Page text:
Does the Order and Timing of Active Labour Market Programmes Matter?
Article first published online: 11 FEB 2013
© Blackwell Publishing Ltd and the Department of Economics, University of Oxford 2013
Oxford Bulletin of Economics and Statistics
Volume 75, Issue 2, pages 180–212, April 2013
How to Cite
Lechner, M. and Wiehler, S. (2013), Does the Order and Timing of Active Labour Market Programmes Matter?. Oxford Bulletin of Economics and Statistics, 75: 180–212. doi: 10.1111/obes.12007
- Issue published online: 4 MAR 2013
- Article first published online: 11 FEB 2013
- Final Manuscript Received: October 2012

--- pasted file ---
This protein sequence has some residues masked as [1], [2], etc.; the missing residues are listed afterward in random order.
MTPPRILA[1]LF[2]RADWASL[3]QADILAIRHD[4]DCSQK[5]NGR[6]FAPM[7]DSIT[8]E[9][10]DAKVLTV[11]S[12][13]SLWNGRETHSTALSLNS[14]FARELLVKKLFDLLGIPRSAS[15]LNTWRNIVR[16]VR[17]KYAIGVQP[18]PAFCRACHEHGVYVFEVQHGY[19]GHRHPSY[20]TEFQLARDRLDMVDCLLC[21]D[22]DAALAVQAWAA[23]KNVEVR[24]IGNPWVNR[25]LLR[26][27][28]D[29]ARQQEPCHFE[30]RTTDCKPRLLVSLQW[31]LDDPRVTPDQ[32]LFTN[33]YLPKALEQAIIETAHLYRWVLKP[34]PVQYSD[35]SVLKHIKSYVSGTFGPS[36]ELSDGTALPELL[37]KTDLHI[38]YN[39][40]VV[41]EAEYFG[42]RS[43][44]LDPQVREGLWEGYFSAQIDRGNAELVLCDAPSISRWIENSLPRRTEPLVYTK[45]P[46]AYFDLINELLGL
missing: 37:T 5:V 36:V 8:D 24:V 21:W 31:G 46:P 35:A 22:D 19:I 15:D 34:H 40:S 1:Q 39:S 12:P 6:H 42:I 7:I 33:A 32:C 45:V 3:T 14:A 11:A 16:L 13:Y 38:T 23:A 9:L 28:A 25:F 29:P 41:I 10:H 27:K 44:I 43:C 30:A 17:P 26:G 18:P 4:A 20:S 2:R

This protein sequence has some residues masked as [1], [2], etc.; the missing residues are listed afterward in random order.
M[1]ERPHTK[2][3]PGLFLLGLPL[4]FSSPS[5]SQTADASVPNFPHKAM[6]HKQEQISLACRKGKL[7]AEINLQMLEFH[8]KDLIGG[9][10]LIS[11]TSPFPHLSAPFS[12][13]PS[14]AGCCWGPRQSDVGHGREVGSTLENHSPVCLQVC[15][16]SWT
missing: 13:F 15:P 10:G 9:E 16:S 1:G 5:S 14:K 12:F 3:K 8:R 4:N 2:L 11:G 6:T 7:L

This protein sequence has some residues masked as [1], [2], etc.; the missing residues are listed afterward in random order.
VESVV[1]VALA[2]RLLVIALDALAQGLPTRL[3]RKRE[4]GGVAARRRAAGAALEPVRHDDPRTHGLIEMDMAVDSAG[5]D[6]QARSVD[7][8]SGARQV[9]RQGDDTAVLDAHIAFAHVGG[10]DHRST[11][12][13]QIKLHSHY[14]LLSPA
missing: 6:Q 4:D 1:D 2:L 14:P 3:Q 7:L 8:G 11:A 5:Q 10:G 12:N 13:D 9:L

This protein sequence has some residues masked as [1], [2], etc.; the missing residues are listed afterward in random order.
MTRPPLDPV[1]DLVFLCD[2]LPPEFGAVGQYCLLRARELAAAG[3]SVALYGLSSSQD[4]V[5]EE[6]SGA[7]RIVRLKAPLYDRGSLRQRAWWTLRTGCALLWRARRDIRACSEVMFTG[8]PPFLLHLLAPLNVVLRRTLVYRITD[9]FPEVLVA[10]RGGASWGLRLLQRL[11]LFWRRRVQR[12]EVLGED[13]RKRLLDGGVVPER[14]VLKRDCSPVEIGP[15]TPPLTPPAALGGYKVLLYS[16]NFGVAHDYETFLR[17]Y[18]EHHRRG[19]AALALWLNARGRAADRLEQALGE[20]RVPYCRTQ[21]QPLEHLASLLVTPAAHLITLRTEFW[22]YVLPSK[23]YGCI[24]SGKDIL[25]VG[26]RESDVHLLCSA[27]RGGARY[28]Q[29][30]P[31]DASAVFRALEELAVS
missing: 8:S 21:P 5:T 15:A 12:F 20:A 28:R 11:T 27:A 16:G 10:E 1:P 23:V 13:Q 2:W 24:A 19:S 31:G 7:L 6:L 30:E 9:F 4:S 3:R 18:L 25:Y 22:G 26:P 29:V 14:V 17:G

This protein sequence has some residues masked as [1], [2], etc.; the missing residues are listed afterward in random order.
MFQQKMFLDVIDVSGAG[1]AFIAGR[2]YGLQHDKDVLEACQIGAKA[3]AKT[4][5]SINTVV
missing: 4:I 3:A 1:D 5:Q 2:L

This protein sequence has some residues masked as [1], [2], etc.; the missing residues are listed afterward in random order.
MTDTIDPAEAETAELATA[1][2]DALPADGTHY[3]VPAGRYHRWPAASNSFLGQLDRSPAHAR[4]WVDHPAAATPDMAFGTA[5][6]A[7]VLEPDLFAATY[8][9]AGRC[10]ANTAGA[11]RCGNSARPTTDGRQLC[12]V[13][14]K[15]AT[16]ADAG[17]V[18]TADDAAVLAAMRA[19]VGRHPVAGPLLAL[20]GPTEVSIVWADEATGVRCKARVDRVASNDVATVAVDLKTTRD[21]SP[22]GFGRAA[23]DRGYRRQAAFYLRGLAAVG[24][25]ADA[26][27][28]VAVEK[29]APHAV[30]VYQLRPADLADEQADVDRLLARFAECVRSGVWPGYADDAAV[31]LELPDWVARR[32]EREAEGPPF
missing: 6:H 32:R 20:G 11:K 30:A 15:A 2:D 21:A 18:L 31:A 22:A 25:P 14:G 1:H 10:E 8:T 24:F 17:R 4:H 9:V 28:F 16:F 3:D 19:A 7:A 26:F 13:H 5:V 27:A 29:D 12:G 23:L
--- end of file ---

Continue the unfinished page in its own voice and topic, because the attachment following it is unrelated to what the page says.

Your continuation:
This study extends the traditional focus of active labour market policy evaluation from a static comparison of participation in a programme versus non-participation (or participation in another programme) to the evaluation of the effects of programme sequences, that is, multiple participation or timing of such programmes. Explicitly allowing for dynamic selection into different stages of such programme sequences we analyse multiple programmes, the timing of programmes, and the order of programmes. The analysis is based on comprehensive administrative data on the Austrian labour force. Our findings suggest that (i) active job search programmes are more effective after a qualification programme compared to the reverse order, (ii) multiple participation in qualification measures dominates single participation and (iii) the effectiveness of several labour market programmes deteriorates the later they start during an unemployment spell.